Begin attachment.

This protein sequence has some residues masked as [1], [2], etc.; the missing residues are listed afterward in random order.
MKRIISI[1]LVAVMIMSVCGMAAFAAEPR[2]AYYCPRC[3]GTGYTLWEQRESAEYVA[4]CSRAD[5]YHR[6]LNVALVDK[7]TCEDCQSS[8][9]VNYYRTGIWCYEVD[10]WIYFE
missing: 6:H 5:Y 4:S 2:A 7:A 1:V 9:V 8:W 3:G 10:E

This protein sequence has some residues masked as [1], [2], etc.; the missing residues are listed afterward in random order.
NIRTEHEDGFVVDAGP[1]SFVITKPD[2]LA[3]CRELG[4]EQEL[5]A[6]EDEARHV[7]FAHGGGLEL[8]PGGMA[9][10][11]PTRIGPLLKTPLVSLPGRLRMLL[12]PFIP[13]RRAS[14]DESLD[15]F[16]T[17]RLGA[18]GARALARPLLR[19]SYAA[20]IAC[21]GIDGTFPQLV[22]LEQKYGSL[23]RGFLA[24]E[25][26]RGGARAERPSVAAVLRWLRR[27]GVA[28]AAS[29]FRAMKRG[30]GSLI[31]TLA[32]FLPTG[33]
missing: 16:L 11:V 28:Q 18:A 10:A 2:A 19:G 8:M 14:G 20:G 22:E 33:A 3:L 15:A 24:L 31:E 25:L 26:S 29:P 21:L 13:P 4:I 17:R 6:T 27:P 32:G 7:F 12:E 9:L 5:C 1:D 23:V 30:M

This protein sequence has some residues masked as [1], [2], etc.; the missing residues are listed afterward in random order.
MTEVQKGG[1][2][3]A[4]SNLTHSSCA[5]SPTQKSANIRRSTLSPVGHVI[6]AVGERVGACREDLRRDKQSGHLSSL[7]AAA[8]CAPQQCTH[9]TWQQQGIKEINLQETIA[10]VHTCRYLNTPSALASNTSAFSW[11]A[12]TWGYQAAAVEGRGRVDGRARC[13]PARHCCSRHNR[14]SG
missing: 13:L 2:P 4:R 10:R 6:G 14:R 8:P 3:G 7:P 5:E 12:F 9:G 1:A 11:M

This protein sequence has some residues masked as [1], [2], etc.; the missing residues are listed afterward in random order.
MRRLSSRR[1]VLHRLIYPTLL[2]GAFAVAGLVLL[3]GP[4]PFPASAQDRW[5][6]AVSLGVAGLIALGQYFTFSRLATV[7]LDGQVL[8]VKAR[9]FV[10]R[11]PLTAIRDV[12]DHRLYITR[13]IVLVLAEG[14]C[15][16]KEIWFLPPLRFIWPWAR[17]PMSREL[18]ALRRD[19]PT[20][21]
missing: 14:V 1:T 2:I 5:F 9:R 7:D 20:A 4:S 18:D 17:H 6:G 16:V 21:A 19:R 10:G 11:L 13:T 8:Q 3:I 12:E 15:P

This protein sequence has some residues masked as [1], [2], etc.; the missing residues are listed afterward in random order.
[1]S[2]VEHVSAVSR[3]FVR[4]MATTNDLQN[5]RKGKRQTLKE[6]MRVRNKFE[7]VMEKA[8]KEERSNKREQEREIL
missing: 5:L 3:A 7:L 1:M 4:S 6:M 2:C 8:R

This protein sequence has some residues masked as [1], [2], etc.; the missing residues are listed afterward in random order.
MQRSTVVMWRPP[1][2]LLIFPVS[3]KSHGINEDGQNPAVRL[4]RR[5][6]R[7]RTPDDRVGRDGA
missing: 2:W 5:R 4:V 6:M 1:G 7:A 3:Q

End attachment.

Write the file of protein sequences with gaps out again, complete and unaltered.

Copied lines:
This protein sequence has some residues masked as [1], [2], etc.; the missing residues are listed afterward in random order.
MKRIISI[1]LVAVMIMSVCGMAAFAAEPR[2]AYYCPRC[3]GTGYTLWEQRESAEYVA[4]CSRAD[5]YHR[6]LNVALVDK[7]TCEDCQSS[8][9]VNYYRTGIWCYEVD[10]WIYFE
missing: 6:H 5:Y 4:S 2:A 7:A 1:V 9:V 8:W 3:G 10:E

This protein sequence has some residues masked as [1], [2], etc.; the missing residues are listed afterward in random order.
NIRTEHEDGFVVDAGP[1]SFVITKPD[2]LA[3]CRELG[4]EQEL[5]A[6]EDEARHV[7]FAHGGGLEL[8]PGGMA[9][10][11]PTRIGPLLKTPLVSLPGRLRMLL[12]PFIP[13]RRAS[14]DESLD[15]F[16]T[17]RLGA[18]GARALARPLLR[19]SYAA[20]IAC[21]GIDGTFPQLV[22]LEQKYGSL[23]RGFLA[24]E[25][26]RGGARAERPSVAAVLRWLRR[27]GVA[28]AAS[29]FRAMKRG[30]GSLI[31]TLA[32]FLPTG[33]
missing: 16:L 11:V 28:Q 18:A 10:A 2:A 19:G 8:M 14:G 20:G 22:E 33:A 3:L 15:A 24:L 31:E 25:L 26:S 29:P 21:L 13:P 4:I 17:R 6:T 27:P 32:G 7:F 12:E 9:L 5:C 1:D 23:V 30:M

This protein sequence has some residues masked as [1], [2], etc.; the missing residues are listed afterward in random order.
MTEVQKGG[1][2][3]A[4]SNLTHSSCA[5]SPTQKSANIRRSTLSPVGHVI[6]AVGERVGACREDLRRDKQSGHLSSL[7]AAA[8]CAPQQCTH[9]TWQQQGIKEINLQETIA[10]VHTCRYLNTPSALASNTSAFSW[11]A[12]TWGYQAAAVEGRGRVDGRARC[13]PARHCCSRHNR[14]SG
missing: 13:L 2:P 4:R 10:R 6:G 14:R 8:P 3:G 7:P 5:E 12:F 9:G 1:A 11:M

This protein sequence has some residues masked as [1], [2], etc.; the missing residues are listed afterward in random order.
MRRLSSRR[1]VLHRLIYPTLL[2]GAFAVAGLVLL[3]GP[4]PFPASAQDRW[5][6]AVSLGVAGLIALGQYFTFSRLATV[7]LDGQVL[8]VKAR[9]FV[10]R[11]PLTAIRDV[12]DHRLYITR[13]IVLVLAEG[14]C[15][16]KEIWFLPPLRFIWPWAR[17]PMSREL[18]ALRRD[19]PT[20][21]
missing: 14:V 1:T 2:I 5:F 9:R 7:D 20:A 4:S 18:D 17:H 6:G 16:V 21:A 19:R 10:G 11:L 13:T 8:Q 3:I 12:E 15:P

This protein sequence has some residues masked as [1], [2], etc.; the missing residues are listed afterward in random order.
[1]S[2]VEHVSAVSR[3]FVR[4]MATTNDLQN[5]RKGKRQTLKE[6]MRVRNKFE[7]VMEKA[8]KEERSNKREQEREIL
missing: 5:L 3:A 7:L 1:M 4:S 6:M 2:C 8:R

This protein sequence has some residues masked as [1], [2], etc.; the missing residues are listed afterward in random order.
MQRSTVVMWRPP[1][2]LLIFPVS[3]KSHGINEDGQNPAVRL[4]RR[5][6]R[7]RTPDDRVGRDGA
missing: 2:W 5:R 4:V 6:M 1:G 7:A 3:Q